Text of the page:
She also uses aloe, “It is important and should be applied in the morning before your shower. Pure, organic aloe gel with no added color, fragrance and alcohol is best. It contains many vitamins and minerals, such as vitamins C and E, as well as anti-inflammatory properties.”
Hydration is Key
Pass the water and hold the alcohol. Rizzo suggests, “Avoid eating anything salty while in the air and opt out of the alcohol. Both cause a dehydrating and puffy effect in any environment and even more so in known places that causes low circulation like airplanes.”
Dermatologist assistant Cory Felber exclaims, “Flying dries the skin out. We all look terrible after flying! It’s necessary to hydrate inside and out. Drink lots of water and limit alcohol and caffeine consumption (see Traveling: What to Avoid). A hydrating mask is also great during flights or immediately after landing.”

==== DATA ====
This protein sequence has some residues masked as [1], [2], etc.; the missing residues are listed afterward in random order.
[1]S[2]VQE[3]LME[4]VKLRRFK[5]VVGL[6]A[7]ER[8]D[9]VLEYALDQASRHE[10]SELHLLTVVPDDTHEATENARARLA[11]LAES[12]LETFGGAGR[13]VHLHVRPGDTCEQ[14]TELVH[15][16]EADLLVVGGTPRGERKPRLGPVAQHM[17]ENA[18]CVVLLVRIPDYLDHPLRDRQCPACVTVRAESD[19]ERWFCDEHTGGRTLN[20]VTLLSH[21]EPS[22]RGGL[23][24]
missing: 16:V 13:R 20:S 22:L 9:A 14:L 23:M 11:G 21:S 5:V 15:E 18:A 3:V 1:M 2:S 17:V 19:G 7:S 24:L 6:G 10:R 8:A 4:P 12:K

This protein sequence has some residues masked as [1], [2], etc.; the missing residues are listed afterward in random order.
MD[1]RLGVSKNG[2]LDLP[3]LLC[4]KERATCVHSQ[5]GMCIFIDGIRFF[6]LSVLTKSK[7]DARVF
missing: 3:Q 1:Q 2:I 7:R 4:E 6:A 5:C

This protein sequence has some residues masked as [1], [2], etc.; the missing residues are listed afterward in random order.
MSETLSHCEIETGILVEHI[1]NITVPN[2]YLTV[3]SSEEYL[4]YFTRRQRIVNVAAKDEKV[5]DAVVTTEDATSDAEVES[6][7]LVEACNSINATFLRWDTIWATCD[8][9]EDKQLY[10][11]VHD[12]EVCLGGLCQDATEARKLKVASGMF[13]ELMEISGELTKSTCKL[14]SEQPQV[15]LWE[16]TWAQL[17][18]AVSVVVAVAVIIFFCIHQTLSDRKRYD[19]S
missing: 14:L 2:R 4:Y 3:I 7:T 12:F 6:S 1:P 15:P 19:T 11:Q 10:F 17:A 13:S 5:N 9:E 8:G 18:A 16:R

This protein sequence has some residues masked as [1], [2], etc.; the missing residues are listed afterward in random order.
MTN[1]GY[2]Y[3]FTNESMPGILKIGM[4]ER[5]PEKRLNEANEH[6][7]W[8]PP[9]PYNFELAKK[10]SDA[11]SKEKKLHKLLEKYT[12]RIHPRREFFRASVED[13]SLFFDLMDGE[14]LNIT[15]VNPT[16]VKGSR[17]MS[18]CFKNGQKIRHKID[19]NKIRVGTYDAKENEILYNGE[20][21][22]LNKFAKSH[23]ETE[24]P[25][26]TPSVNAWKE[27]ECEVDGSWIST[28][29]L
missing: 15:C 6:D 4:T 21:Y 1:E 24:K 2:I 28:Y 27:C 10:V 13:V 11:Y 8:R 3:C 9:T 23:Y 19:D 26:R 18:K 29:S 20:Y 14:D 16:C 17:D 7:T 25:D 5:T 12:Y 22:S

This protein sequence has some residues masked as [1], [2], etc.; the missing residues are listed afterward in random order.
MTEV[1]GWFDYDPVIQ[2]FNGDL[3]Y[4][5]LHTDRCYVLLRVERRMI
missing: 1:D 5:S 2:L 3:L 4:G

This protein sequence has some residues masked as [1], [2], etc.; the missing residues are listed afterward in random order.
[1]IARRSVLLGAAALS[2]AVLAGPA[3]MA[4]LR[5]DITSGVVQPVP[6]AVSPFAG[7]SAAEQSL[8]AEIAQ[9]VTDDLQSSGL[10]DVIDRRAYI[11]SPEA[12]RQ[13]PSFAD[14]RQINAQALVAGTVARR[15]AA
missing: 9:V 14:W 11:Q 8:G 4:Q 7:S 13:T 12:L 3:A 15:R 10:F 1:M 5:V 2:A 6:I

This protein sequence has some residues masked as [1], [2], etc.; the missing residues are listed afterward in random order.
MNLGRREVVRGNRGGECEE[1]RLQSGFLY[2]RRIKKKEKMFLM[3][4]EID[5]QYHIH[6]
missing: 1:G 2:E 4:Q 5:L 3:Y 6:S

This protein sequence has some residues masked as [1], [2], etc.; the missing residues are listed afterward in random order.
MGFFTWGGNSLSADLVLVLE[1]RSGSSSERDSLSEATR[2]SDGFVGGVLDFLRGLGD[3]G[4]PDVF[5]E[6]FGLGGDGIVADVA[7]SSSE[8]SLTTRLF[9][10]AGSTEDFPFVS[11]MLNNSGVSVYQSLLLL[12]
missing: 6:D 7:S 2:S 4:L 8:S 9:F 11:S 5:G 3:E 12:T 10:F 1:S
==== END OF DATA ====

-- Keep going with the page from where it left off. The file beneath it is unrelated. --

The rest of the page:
Piacentino agrees, “Drink plenty of water and applying an organic, gentle clay mask before can prep your pores from the flight damage before your turn in for bed.”
New Perspective, Beautiful Skin
While stepping outside of your city limits offers different perspective, leaving the comfort of your own home may have your skin feeling uncomfortable and acting different. The positive effects of travel on the psyche may not be so positive on our skin. Reduce stress on your skin and your client’s skin by encouraging the inclusion of a skin care bag to ensure a seamless, consistent regime.
“Not slacking on your skin care regime,” is at the top of Christina Deangelis’ packing list. “Traveling is not the time to neglect your skin; in fact, giving it an extra boost of care is ideal for plump, vibrant skin while on the go.”